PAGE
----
Russian president says relatives, associates vaccinated for COVID-19
Iran Press TV
Wednesday, 07 October 2020 9:28 AM
Russian President Vladimir Putin says some of his close relatives and people in his inner circle have already been vaccinated against the new coronavirus.
"My close ones, my close relatives, people who are working around me got vaccinated. I'm speaking about dozens of people â€” approximately about 50," Putin said on Tuesday, according to TASS.
"Almost the entire command of the Russian Defense Ministry and other special services were inoculated," the Russian president added.
Russia was the first country to register a vaccine against the coronavirus, and Putin announced that one of his daughters had received the inoculation and developed sustainable immunity against the disease in late August.
Syria's Assad says wants to receive shot of Russian vaccine
In related news, Syrian President Bashar Assad expressed eagerness to be inoculated against the coronavirus with the Russian-made vaccine.
Assad said that wide-scale vaccination against the new coronavirus was "very important," adding that Damascus was planning to procure large quantities of the Russian vaccines as soon as they became available.
"I think [the vaccine] is not available for the international market yet, but we are going to discuss it with the Russian authorities when it's available internationally to have vaccines for the Syrian market. It's very important, it's a necessity at these times," he said.
Chinese vaccine successful
Chinese scientists say an experimental coronavirus vaccine has proven safe.
Researchers from the Institute of Medical Biology affiliated to the Chinese Academy of Medical Sciences said on Tuesday that early-stage Phase 1 clinical trials on 191 healthy participants had been successful and the participants had developed immunity to the COVID-19 disease caused by the coronavirus.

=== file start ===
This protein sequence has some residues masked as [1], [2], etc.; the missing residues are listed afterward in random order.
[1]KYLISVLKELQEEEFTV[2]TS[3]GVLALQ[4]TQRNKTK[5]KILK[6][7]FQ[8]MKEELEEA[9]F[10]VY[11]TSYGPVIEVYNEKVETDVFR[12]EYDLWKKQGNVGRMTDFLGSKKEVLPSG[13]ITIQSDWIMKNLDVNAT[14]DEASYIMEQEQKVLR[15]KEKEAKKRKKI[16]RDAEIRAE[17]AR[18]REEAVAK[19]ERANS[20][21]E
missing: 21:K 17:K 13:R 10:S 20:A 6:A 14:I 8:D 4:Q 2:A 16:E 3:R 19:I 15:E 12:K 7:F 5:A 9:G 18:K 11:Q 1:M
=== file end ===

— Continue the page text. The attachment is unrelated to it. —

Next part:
The test group inoculated against the coronavirus, who belonged to various age groups ranging between 18 and 59, suffered no severe adverse reactions after receiving the vaccination, according to the data obtained by the researchers of the institute.
Common side effects reported by those inoculated had been mild pain, slight fatigue, and redness, itching, and swelling at the point of inoculation.
"All the data obtained in this trial support the safety and immunogenicity of this inactivated vaccine and are encouraging with regard to further studies of its efficacy in the future," the Chinese researchers said in a report.
WHO hopeful vaccine to be ready by year-end
In a separate development, the head of the World Health Organization (WHO) said on Monday that a vaccine against COVID-19 may be ready for production and distribution by year-end.
"We will need vaccines and there is hope that by the end of this year we may have a vaccine. There is hope," said Tedros Adhanom Ghebreyesus in an address to the WHO Executive Board at a special session on the body's COVID-19 response.
He did not elaborate.
Under the WHO's supervision, more than 170 countries across the globe have taken part in a joint effort to produce a vaccine for global distribution.
More than one million people have died of COVID-19 since the new coronavirus emerged late last year in Wuhan, China.
Out of the 36 million coronavirus cases reported across the globe, more than two-third have recovered.
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